Meanwhile, building a qualified pool of individuals geared towards S&T and R&D will be critical to Sri Lanka’s innovation ambitions. Education – especially science education at all levels – is important. The importance of STEM subjects (Science, Technology, Engineering, and Mathematics) in building this workforce is now firmly on the education agenda globally. It is recognised that gearing a workforce towards an innovation-driven economy means giving young people an enhanced STEM education.

While the e-Sri Lanka initiative has certainly helped bridged the digital divide, the situation of science education is alarming. Nine out of every 10 schools in the country do not have the facilities to teach science stream subjects at A/Ls. Young boys and girls living as far off as Anuradhapura, Kantale and Vavuniya are travelling to Kurunegala to attend A/L science tuition classes. Very few students are engaged in science and engineering courses at Sri Lankan universities. Compared to a distinct knowledge-led economy like Singapore, where the majority enrolment is in engineering sciences of nearly 30%, in Sri Lanka the majority enrolment is in arts of over 30%.


Incentivising firms

Government policy has a role to play in incentivising innovation at the firm-level. In fact, Budget 2012 was a watershed moment in this regard. In Budget 2012, a range of tax incentives were announced, including: reduction of income tax on research income from 24% to 16%; reduction in personal income tax of all those engaged in research and technology from 24% to 16%; reduction in income tax on all institutions engaged in research and technology to 20% and such institutions are exempt from Value Added Tax (VAT); triple deduction in relation to research and development expenditure undertaken by enterprises through Government institutions, to promote private institutions to use Government research facilities; and so on. These measures have been commended by private sector groups.

However, interviews with leading industrialists reveal that several issues may constrain these incentives: (1) the small number of suitable Government research institutions capable of catering to industry needs (the ITI was the only one mentioned by those interviewed); and (2) the limited capacity in, and low-industry orientation of, Government research facilities. However, this is a vicious cycle and needs to be broken. Government research institutions cannot develop greater industry-orientation without kick-starting this process. Meanwhile, Sri Lanka’s private sector needs to be given confidence in the abilities of Government research institutions, and for this their financial and human resource capacities need to be expanded.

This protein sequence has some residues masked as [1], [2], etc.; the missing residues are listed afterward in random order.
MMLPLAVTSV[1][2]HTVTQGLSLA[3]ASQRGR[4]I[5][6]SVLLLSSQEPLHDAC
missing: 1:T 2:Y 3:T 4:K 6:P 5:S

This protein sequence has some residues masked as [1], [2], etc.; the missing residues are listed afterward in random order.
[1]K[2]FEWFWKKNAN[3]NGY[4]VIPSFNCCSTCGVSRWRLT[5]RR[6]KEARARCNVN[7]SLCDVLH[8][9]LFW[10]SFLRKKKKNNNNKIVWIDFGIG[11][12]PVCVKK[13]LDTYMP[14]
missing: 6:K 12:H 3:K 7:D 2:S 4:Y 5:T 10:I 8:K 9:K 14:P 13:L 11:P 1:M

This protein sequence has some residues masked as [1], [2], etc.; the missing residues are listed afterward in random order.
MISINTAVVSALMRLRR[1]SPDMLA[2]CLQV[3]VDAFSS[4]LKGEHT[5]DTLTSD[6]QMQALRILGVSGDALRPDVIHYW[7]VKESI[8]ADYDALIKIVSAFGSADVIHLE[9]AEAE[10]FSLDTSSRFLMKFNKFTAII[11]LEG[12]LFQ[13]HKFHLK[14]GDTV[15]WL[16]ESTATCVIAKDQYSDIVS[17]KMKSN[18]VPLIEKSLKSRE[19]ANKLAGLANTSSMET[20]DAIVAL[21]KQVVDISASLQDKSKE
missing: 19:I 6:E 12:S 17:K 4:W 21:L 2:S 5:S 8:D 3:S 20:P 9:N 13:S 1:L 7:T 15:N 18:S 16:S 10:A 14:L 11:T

Policy priorities moving forward

Sri Lanka’s weak performance on innovation is a symptom of the low priority given to S&T and R&D investment over the past several years. This may be largely attributed to the distraction of fighting a war. In post-war Sri Lanka, reversing this it will be a key determinant of our competitiveness and rapid export growth.

A key point that needs emphasising is that innovation is beyond just research. Innovations come from the entrepreneurs who make them happen and ultimately depend on a society’s responsiveness and ability to transform research into higher exports, into things that add value to people’s lives and to the economy. Encouraging these entrepreneurs with appropriate policy support true entrepreneurship is important, for example by setting a conducive business environment, better access to finance through venture capital, incentivising commercialisation of inventions, etc.

For successful innovation policy to kick-in, it will need the firm backing of top leaders, to lend credibility to the vision and facilitate the adoption of key measures for removing bureaucratic hurdles. It is time that Sri Lanka set up a powerful ‘National Innovation Council’ chaired by the President which can drive the innovation policy agenda at a national level.

Meanwhile, Sri Lankan private sector leaders and public officials must take a close look at current examples of product and process innovation in the country to distil lessons from their experience and figure out how to multiply such enterprises. Enterprises like, for instance, Lanka Harness, have bucked the trend and become best-in-class through product and process innovation. Lanka Harness is now the world’s leading supplier of impact sensor harnesses for automobile airbags and seat belts to top automobile brands like Toyota, Honda, Ford and GM, with an impressive ‘1 Part Per Million’ quality standard.

Emerging economies that were poorer performers than Sri Lanka only a few decades ago are moving forward at a rapid pace. South Korea’s Hyundai and Kia manufacture the most fuel-efficient cars in the world today. Brazil’s Embraer is one of the leading jet manufacturers and has partnerships with the market leaders, Boeing and Airbus. Taiwan’s Acer and Asus are now two of the leading notebook manufacturers in the world. Innovation was at the heart of propelling these firms, and their countries, into the global spotlight.

Innovation is multifaceted and Sri Lanka doesn’t need to follow a set course in how the country engages with it. Yet it is clear that there needs to be a step-change in our priorities. While sectors like tourism certainly offer ‘low-hanging fruits’ capable of delivering quicker prosperity island wide; sustained, rapid and dynamic growth will only come from a ruthless focus on innovation.

A Sri Lanka that ignites the fire of innovation across sectors and across regions will be a vastly different Sri Lanka to one that chooses to follow a more conservative ‘business-as-usual’ path. This new ‘fire of innovation’ must be ignited by every corporate boardroom and every government agency. This fire, if ignited without delay and without exclusion, can power Sri Lanka’s ambitions of greater prosperity for its people.

(The writer is a Research Economist at the Institute of Policy Studies of Sri Lanka and Editor of the ‘Talking Economics Digest’ (www.ips.lk/talkingeconomics). The latest issue of the Digest contains a special edition on Innovation. Anushka can be contacted on anushka@ips.lk.)